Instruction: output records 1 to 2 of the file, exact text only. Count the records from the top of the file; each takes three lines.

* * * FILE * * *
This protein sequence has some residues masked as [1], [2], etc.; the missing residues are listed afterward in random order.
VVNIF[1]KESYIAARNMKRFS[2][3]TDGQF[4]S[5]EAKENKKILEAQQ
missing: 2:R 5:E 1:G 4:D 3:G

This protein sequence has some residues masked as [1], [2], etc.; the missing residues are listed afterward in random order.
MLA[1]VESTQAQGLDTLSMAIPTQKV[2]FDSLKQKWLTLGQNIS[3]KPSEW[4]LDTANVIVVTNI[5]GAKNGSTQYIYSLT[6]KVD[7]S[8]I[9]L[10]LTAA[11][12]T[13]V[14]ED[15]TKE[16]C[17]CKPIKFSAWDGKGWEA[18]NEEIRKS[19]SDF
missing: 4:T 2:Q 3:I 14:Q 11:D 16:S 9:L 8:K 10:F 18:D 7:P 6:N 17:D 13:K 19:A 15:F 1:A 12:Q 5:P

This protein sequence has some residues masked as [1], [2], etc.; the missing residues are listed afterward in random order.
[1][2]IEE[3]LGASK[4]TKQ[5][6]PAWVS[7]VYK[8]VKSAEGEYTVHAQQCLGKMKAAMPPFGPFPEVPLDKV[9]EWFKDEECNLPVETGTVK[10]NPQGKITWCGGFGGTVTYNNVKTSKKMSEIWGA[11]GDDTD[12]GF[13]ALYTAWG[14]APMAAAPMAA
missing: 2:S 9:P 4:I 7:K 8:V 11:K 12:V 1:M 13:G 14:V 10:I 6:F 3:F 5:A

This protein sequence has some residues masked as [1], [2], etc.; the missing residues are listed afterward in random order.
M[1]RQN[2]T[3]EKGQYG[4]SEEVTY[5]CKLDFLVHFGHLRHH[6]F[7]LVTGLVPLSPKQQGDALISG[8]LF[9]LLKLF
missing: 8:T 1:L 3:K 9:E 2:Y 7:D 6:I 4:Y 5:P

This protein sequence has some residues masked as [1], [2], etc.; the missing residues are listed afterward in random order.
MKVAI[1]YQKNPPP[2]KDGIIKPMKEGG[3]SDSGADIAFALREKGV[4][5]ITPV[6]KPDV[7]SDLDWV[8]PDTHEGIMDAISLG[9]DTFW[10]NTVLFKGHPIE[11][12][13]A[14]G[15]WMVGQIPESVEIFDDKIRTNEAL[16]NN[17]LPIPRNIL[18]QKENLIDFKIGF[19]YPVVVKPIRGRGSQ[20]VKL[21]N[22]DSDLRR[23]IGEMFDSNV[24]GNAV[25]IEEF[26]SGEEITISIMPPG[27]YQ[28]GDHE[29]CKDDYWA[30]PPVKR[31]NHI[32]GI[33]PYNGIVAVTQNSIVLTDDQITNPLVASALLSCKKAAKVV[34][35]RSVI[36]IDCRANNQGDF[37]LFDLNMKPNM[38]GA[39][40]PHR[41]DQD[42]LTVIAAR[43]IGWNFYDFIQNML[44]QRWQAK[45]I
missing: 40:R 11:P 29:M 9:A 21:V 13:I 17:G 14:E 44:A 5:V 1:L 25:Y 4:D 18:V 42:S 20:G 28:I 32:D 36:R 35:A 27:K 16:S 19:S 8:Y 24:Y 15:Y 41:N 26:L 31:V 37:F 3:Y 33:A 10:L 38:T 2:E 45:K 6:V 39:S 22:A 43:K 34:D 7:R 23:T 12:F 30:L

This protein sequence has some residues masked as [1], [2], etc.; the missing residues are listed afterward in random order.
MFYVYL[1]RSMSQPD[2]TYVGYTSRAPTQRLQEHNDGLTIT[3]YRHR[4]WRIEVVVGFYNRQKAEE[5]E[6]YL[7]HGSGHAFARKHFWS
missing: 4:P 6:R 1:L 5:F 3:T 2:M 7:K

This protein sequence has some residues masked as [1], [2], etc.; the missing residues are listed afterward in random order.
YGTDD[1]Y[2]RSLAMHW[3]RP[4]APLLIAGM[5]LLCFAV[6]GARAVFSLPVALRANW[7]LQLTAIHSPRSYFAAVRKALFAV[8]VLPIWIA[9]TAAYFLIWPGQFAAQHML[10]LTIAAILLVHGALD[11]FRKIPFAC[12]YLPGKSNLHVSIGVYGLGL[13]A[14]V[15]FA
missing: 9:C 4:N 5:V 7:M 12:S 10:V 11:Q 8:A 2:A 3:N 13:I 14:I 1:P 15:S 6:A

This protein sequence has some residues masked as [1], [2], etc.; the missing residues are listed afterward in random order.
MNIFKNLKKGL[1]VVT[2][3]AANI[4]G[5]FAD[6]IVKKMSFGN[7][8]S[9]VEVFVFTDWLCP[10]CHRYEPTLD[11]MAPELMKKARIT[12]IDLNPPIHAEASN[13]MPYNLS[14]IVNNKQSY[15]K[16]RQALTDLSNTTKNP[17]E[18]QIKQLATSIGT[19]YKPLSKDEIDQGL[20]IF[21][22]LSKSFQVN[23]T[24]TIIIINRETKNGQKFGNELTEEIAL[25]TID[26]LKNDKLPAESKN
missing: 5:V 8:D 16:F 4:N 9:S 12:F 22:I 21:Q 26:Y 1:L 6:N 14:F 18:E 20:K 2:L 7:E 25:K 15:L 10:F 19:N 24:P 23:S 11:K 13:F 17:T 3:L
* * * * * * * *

This protein sequence has some residues masked as [1], [2], etc.; the missing residues are listed afterward in random order.
VVNIF[1]KESYIAARNMKRFS[2][3]TDGQF[4]S[5]EAKENKKILEAQQ
missing: 2:R 5:E 1:G 4:D 3:G

This protein sequence has some residues masked as [1], [2], etc.; the missing residues are listed afterward in random order.
MLA[1]VESTQAQGLDTLSMAIPTQKV[2]FDSLKQKWLTLGQNIS[3]KPSEW[4]LDTANVIVVTNI[5]GAKNGSTQYIYSLT[6]KVD[7]S[8]I[9]L[10]LTAA[11][12]T[13]V[14]ED[15]TKE[16]C[17]CKPIKFSAWDGKGWEA[18]NEEIRKS[19]SDF
missing: 4:T 2:Q 3:I 14:Q 11:D 16:S 9:L 8:K 10:F 18:D 7:P 6:N 17:D 13:K 19:A 15:F 1:A 12:Q 5:P